I recently deployed a new 32TB Data Domain DD3300 system. The initial configuration is easy and familiar enough. Connect to the system via the serial cable, setup iDRAC, and run the initial configuration wizard. Afterwards the rest of the configuration can be performed via SSH and/or the GUI.
While continuing with the configuration, I noticed I could not create an aggregate Ethernet interface. No LACP or Etherchannel! So what if my Ethernet interface goes down, for whatever reason?
Aggregate or virtual interface
To recap, in “normal” Data Domain systems you’re able to create a virtual interface. You’ll group physical Ethernet interfaces under this virtual interface, and select an aggregation protocol. Typically this is LACP.
The DD3300 does not support this option, as you can see in this screenshot:
It took me a while to figure this out, until I ran into KB article 518492. Apparently, only the DD3300 does not support LACP. All other new models do. I’m going on a limb here, but I suspect it might have something to do with the fact the DD3300 is really a Dell server running a VMware hypervisor and a Data Domain Virtual Edition VM. It’s kinda hard to have a VM do LACP to a VMware vSwitch…
This introduced two problems. First, we need redundancy from an Ethernet perspective. If the ethMa link goes down for whatever reason (e.g. switch failure), this would mean we’d lose connectivity to the system over that assigned IP.
It also means that we’d only have 1GbE of bandwidth behind a single IP address. With LACP you’re able to aggregating multiple 1GbE links into one virtual interface, hence you could set up multiple 1GbE streams. While not getting the full theoretical bandwidth (LACP is designed for redundancy, not performance), you’d at least get more than 1Gbit…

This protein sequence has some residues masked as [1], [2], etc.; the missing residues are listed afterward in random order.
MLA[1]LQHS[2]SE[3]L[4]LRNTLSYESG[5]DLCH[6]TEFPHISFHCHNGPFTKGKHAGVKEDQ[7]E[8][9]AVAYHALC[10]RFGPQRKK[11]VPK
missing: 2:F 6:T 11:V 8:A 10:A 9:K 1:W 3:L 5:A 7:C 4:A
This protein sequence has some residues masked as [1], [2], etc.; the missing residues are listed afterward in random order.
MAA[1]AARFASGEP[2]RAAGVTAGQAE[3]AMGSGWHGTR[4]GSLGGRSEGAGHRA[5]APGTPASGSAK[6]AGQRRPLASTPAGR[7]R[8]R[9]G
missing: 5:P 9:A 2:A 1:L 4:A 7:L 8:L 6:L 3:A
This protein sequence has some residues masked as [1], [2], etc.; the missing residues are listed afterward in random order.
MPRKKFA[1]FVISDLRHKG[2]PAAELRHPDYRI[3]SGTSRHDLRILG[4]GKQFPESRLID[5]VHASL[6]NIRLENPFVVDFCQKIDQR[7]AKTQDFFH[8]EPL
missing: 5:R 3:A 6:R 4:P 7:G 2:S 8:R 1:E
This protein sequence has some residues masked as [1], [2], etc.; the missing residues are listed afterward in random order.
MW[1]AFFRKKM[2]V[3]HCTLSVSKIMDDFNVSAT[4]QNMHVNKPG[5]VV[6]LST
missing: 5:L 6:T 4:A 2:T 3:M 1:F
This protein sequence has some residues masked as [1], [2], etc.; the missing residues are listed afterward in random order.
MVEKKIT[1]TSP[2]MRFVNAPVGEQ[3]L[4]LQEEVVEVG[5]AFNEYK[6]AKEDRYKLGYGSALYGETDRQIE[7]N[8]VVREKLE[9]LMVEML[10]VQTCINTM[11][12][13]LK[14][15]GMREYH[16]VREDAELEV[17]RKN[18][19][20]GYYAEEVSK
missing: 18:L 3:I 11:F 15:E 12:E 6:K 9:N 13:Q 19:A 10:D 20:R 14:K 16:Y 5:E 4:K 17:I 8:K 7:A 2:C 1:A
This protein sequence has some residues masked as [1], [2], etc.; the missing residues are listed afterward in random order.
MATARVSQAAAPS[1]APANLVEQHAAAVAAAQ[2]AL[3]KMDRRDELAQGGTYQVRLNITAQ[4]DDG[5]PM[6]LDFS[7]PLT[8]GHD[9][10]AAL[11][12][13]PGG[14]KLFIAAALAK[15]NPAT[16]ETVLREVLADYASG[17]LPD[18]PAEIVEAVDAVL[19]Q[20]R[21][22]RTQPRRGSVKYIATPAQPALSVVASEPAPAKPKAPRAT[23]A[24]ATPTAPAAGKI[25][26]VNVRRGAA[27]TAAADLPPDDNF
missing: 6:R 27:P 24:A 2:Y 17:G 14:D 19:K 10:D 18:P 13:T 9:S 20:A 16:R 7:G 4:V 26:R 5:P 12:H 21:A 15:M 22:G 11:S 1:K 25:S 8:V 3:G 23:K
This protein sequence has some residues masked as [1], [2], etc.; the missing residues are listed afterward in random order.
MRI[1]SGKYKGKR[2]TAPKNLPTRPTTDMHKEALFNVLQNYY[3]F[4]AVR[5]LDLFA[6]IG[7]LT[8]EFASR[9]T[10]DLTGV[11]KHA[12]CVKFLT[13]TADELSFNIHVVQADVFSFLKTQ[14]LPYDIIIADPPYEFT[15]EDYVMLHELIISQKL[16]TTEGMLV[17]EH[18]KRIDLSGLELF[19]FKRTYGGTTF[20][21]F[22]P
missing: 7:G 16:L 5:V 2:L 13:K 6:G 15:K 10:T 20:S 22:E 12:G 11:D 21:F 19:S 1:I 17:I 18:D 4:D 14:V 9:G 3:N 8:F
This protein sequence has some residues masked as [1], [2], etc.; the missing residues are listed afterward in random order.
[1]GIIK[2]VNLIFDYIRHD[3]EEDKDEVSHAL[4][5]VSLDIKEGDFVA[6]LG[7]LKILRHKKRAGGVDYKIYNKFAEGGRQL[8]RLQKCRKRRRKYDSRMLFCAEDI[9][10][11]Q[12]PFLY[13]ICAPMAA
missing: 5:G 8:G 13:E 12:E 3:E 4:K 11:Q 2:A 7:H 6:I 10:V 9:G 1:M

DDBoost Interface Groups to the rescue
A bit of further research pointed us in the direction of DDBoost interface groups. With this approach, you assign unique IP addresses to a number of interfaces. In our case, we assigned a second IP address to interface ethMb. You then group these two IP addresses into a DDBoost interface group.
As a result, the DDBoost protocol and the Data Domain will load balance the connections across the available IP addresses, and thus the available physical interfaces.
Configuration is simple: you can add the IP addresses to the DDBoost interface group via the GUI…
Or you add them via the CLI, using the command:
ifgroup add default interface <ip address>
Repeat this command for the additional IP addresses. You can only add IP addresses of different physical interfaces.
My thoughts on the lack of LACP in the DD3300
I must admit I was a bit surprised that the DD3300 does not support LACP. The Data Domain spec sheet does not explicitly show this, and it took a bit of digging to find a KB article that explained the difference. Since this customer has a global standard configuration for Data Domains, the lack of LACP means we will deviate from this standard. This could be confusing for the people that need to keep these systems running, since we’ll now have two different active configurations.
Fortunately, the DDBoost interface groups still enable us to provide Ethernet redundancy and to utilize more than the bandwidth of a single interface. According to Dell EMC, interface groups are preferred over LACP anyway. It will provide greater bandwidth, since LACP is not optimized for performance. It’s easier to configure, without disruption to the link and no additional switch configuration.
That being said: DDBoost interface groups only apply to the DDBoost protocol (it’s kind of obvious in the name). If you are accessing your Data Domain 3300 over NFS or SMB (not CIFS, fix the GUI!), you cannot use these interface groups. So in these cases, you would still utilize one IP and thus, one port. Be aware!